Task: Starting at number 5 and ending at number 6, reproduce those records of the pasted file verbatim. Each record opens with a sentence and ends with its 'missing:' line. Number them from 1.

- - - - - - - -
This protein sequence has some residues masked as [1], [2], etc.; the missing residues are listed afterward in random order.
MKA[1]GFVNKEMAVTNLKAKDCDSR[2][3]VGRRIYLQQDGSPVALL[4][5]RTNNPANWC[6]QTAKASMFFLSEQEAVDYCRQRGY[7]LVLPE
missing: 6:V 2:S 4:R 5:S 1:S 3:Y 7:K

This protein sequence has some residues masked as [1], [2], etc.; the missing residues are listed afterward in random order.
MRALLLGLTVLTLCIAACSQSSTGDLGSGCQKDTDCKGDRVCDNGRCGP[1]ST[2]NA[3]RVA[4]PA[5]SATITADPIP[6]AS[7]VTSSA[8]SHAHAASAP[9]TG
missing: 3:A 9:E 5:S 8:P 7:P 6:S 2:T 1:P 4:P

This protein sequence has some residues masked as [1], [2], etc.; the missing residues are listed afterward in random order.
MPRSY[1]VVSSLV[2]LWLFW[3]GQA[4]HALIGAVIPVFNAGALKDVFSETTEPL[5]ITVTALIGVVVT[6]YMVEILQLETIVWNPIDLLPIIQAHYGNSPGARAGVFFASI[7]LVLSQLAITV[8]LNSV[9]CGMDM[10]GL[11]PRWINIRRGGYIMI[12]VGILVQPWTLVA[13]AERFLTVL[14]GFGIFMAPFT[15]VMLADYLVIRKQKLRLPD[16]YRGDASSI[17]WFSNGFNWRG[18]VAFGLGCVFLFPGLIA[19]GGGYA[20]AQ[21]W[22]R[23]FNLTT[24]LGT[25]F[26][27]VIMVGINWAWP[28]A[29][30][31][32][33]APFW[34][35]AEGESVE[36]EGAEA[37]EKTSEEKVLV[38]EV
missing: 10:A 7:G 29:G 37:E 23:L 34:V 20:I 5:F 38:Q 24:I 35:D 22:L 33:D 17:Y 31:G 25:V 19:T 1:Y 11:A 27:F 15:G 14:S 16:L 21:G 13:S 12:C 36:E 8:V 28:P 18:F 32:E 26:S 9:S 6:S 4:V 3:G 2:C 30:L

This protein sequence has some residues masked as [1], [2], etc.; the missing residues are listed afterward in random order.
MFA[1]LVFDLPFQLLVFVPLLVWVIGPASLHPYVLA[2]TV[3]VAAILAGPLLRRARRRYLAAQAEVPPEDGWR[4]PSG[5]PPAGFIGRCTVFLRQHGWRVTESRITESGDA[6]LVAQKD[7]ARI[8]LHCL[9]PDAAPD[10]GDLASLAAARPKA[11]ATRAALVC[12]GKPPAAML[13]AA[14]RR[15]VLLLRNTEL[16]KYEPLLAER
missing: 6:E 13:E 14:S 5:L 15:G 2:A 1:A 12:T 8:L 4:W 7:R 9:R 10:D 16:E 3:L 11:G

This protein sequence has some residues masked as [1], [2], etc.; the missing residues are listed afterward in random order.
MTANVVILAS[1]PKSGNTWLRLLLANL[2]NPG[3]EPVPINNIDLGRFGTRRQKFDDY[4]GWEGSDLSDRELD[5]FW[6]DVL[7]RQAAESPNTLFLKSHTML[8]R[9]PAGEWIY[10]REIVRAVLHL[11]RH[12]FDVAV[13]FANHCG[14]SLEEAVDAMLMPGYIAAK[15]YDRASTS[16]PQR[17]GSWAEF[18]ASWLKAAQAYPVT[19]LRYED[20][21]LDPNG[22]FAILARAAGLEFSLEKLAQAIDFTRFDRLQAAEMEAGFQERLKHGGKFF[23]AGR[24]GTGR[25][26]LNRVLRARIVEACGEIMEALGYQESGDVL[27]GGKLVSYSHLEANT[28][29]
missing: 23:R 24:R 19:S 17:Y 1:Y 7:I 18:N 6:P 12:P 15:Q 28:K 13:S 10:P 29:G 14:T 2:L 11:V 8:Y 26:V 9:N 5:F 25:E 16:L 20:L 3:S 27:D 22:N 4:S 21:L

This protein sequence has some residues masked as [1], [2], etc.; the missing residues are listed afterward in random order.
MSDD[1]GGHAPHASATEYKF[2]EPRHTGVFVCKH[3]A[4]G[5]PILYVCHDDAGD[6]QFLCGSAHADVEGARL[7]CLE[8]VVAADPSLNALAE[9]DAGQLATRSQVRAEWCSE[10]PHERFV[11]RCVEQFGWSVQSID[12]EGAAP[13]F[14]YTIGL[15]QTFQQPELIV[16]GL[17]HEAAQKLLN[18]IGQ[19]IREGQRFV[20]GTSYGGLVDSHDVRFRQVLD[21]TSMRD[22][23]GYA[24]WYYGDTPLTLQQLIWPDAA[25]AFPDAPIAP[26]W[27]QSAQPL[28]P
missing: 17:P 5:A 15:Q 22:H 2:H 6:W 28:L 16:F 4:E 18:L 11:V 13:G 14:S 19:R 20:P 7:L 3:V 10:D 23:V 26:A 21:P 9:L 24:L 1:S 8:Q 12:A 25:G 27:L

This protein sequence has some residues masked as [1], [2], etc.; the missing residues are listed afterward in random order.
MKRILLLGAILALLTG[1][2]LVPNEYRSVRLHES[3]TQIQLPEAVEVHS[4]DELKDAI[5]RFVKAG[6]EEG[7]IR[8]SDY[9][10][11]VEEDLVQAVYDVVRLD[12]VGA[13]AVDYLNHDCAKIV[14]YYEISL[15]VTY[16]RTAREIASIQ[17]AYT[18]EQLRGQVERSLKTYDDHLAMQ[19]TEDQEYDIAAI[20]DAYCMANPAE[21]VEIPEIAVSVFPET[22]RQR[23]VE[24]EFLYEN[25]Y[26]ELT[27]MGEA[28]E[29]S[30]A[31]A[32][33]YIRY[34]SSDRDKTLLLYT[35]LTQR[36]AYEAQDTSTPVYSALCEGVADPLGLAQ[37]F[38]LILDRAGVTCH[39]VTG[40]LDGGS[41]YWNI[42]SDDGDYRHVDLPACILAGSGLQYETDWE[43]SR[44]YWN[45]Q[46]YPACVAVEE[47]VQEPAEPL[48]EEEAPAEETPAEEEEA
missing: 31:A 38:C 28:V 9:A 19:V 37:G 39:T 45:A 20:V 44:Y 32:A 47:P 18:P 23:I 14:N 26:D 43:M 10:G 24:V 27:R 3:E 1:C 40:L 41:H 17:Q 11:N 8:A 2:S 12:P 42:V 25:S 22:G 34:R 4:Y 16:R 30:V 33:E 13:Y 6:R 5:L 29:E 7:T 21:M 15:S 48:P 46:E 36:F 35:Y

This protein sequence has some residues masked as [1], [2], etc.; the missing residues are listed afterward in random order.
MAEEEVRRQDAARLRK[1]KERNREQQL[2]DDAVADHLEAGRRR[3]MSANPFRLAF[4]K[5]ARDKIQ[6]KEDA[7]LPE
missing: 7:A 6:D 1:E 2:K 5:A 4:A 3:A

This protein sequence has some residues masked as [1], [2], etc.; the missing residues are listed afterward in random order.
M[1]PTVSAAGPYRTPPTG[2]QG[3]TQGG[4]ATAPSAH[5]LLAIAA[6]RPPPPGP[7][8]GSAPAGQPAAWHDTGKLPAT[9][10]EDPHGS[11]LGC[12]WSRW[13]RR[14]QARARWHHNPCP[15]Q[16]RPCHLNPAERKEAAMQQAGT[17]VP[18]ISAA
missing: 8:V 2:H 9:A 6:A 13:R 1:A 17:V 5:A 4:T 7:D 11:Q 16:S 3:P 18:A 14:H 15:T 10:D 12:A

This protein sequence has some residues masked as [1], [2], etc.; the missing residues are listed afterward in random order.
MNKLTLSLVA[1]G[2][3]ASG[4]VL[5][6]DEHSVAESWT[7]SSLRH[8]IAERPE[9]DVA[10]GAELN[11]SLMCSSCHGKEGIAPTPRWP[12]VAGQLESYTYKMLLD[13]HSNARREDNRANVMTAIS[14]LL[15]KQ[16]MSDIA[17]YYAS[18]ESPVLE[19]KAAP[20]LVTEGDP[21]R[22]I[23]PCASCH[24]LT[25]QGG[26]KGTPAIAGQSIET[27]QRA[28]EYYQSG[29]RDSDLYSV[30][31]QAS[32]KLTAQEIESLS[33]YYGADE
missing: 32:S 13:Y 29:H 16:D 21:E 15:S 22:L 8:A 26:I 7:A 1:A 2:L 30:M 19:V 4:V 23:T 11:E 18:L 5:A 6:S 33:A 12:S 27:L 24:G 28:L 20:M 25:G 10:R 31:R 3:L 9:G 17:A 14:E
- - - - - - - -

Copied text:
This protein sequence has some residues masked as [1], [2], etc.; the missing residues are listed afterward in random order.
MTANVVILAS[1]PKSGNTWLRLLLANL[2]NPG[3]EPVPINNIDLGRFGTRRQKFDDY[4]GWEGSDLSDRELD[5]FW[6]DVL[7]RQAAESPNTLFLKSHTML[8]R[9]PAGEWIY[10]REIVRAVLHL[11]RH[12]FDVAV[13]FANHCG[14]SLEEAVDAMLMPGYIAAK[15]YDRASTS[16]PQR[17]GSWAEF[18]ASWLKAAQAYPVT[19]LRYED[20][21]LDPNG[22]FAILARAAGLEFSLEKLAQAIDFTRFDRLQAAEMEAGFQERLKHGGKFF[23]AGR[24]GTGR[25][26]LNRVLRARIVEACGEIMEALGYQESGDVL[27]GGKLVSYSHLEANT[28][29]
missing: 23:R 24:R 19:S 17:Y 1:Y 7:I 18:N 6:P 12:P 15:Q 28:K 13:S 10:P 29:G 14:T 2:L 11:V 8:Y 26:V 9:N 5:F 25:E 16:L 20:L 3:S 27:D 22:N 4:S 21:L

This protein sequence has some residues masked as [1], [2], etc.; the missing residues are listed afterward in random order.
MSDD[1]GGHAPHASATEYKF[2]EPRHTGVFVCKH[3]A[4]G[5]PILYVCHDDAGD[6]QFLCGSAHADVEGARL[7]CLE[8]VVAADPSLNALAE[9]DAGQLATRSQVRAEWCSE[10]PHERFV[11]RCVEQFGWSVQSID[12]EGAAP[13]F[14]YTIGL[15]QTFQQPELIV[16]GL[17]HEAAQKLLN[18]IGQ[19]IREGQRFV[20]GTSYGGLVDSHDVRFRQVLD[21]TSMRD[22][23]GYA[24]WYYGDTPLTLQQLIWPDAA[25]AFPDAPIAP[26]W[27]QSAQPL[28]P
missing: 17:P 5:A 15:Q 22:H 2:H 6:W 28:L 16:F 4:E 18:L 11:V 13:G 14:S 19:R 20:P 7:L 3:V 10:D 23:V 26:A 21:P 9:L 24:L 1:S 8:Q 12:A 25:G 27:L